Community leaders hold public discussion following officer-invol - WKOW 27: Madison, WI Breaking News, Weather and Sports

Community leaders hold public discussion following officer-involved shooting

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MADISON (WKOW) -- Community leaders held a public discussion Saturday evening in Madison as a way for people to ask questions and vent their opinions on the officer-involved shooting death of a 19-year-old man.

Fountain of Life Church hosted the gathering, featuring speeches from religious leaders and community activists. It was an emotional afternoon, as the crowd showed their support for the family of Tony Robinson, who was shot and killed by an officer Friday evening.

Robinson's extended family members read a statement from Robinson's mother and members of the audience got up to hug them throughout the evening.

It was a rather quiet way to support the family until Kaleem Caire, formerly with the Urban League of Madison took the microphone. His emotional demand for the community to look to themselves for change brought a standing ovation from the crowd.

"What are you gonna do? Don't be mad at the Madison Police Department. That officer killed the kid, not the entire police department. Now that officer is a part of the Madison Police Department and I want to ask Chief Koval, what are you gonna do?" Caire said, getting fired up.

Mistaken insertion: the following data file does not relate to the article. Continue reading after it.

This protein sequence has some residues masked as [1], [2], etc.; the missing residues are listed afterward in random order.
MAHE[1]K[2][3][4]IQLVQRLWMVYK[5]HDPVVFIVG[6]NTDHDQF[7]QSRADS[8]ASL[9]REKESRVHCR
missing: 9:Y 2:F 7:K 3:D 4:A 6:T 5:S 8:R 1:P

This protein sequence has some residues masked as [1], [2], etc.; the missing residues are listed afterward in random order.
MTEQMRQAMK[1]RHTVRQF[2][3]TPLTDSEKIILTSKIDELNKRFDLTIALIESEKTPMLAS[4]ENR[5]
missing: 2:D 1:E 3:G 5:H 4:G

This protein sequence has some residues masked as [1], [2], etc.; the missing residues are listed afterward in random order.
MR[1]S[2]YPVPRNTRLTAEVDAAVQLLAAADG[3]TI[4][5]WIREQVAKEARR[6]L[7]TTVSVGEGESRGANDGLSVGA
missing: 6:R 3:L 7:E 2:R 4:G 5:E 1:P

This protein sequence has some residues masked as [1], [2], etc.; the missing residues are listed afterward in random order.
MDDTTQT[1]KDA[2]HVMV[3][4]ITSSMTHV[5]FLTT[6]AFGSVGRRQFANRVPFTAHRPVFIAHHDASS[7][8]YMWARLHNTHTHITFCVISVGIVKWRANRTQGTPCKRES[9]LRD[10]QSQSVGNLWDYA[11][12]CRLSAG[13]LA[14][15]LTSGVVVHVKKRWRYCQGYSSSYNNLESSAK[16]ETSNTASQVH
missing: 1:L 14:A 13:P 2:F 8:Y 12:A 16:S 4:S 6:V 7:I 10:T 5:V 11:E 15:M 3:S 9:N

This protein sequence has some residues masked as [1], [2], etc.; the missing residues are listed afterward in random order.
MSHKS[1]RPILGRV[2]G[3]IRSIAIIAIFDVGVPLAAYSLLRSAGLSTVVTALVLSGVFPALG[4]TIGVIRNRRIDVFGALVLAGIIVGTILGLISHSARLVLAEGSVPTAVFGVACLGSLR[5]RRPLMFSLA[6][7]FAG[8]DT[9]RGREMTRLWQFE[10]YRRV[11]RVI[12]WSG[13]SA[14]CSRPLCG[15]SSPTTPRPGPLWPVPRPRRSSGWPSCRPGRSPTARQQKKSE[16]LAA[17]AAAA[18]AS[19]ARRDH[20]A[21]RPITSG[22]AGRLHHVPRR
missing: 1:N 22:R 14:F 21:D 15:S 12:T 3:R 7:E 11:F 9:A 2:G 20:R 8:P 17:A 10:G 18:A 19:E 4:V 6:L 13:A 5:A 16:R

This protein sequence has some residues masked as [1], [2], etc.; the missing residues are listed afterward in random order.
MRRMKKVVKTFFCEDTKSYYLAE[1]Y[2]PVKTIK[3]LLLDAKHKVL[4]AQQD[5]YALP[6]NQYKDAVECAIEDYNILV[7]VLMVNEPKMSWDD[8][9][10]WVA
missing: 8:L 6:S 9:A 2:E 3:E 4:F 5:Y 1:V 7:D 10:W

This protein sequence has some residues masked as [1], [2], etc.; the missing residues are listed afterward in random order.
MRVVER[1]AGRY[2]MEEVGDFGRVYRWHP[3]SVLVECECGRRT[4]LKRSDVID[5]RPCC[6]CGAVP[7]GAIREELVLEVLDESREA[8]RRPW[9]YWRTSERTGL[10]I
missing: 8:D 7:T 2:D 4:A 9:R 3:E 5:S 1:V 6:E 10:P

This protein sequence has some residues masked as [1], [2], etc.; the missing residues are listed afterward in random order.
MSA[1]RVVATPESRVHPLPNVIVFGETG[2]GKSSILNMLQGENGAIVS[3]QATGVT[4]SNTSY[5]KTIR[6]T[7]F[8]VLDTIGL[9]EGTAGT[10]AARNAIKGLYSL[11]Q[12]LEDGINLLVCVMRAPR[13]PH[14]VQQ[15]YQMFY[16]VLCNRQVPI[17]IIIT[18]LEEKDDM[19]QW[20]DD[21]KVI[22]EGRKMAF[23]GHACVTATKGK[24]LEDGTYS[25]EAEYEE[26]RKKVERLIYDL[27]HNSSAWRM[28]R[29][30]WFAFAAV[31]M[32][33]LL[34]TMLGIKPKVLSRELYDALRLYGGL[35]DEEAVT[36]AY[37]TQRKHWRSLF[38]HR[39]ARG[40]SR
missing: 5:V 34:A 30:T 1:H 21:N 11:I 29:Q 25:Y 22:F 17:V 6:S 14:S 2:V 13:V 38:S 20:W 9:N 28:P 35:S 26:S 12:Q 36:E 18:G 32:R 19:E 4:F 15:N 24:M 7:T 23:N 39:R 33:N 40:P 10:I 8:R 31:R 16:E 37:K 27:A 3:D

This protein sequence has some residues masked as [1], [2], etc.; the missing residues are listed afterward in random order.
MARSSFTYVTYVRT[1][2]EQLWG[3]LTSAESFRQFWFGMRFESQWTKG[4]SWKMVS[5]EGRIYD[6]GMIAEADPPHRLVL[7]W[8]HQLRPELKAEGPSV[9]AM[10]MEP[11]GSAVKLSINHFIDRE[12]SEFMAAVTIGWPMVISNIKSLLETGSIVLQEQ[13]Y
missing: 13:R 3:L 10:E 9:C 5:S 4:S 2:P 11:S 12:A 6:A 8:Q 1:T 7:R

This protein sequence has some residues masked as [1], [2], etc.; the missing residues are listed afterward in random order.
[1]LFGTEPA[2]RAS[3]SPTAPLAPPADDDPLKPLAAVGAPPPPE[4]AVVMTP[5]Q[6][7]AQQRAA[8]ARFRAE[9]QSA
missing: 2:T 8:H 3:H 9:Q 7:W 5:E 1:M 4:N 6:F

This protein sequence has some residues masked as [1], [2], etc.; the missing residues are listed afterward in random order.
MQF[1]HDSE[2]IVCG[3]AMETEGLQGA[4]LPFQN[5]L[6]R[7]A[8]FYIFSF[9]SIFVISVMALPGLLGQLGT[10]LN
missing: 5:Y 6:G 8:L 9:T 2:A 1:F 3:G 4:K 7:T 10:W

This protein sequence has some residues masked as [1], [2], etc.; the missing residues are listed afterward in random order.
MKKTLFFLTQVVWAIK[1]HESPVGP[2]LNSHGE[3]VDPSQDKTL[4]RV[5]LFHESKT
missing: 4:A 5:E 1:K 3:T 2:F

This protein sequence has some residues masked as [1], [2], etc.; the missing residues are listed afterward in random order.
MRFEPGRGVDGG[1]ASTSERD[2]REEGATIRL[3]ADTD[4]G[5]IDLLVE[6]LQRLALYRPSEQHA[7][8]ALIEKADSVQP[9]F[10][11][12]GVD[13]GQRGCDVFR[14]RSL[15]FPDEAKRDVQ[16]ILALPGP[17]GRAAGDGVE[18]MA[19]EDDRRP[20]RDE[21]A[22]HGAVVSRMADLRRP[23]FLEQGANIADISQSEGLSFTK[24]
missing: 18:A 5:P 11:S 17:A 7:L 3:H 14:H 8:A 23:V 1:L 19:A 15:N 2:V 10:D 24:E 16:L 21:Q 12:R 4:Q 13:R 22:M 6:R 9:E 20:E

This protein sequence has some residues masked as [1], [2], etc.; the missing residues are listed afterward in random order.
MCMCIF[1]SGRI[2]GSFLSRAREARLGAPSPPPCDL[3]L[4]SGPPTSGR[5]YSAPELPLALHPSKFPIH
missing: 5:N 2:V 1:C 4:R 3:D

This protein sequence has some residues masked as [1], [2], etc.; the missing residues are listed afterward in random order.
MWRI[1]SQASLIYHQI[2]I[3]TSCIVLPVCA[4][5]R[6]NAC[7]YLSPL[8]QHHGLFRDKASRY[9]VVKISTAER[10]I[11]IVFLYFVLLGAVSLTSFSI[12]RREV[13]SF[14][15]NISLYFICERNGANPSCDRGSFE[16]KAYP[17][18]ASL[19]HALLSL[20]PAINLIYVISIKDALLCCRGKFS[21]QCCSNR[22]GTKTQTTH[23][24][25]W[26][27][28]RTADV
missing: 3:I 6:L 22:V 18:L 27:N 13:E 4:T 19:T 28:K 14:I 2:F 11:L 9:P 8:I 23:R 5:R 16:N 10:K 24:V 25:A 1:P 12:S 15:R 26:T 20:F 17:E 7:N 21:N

Caire continued with a call to Koval, asking him to send the community the right message in the way he responds to the shooting death.

After hearing from Caire, those who attended the discussion had a chance to step up and share their opinions and suggestions to bring the community together. Keetra Burnette, with United Way of Dane County was one of the first to speak up.

"It's not OK for us to lower the bar for our boys and our young men," Burnette told the group. "We have to let them know that the bar is high and it's expected that they do great things."

Rev. Alexander Gee with Fountain of Life tells 27 News Madison is not short on ideas or people to carry out those ideas to improve the community, but there needs to be resources to make sure the ideas are supported.

"We've got to keep doing the preschool work, the after school work, the youth employment," says Gee. "We've got to help men coming out of prison, we've got to continue the mentoring, we've got to give boys hope and strengthen African American families. We know how to do it, we know who can do it, we know where it's being done. The question is, will we resource these efforts so we can make the change we want?"

Religious leaders at the discussion continued to emphasize the importance of supporting Robinson's family moving forward through the investigation into his death.
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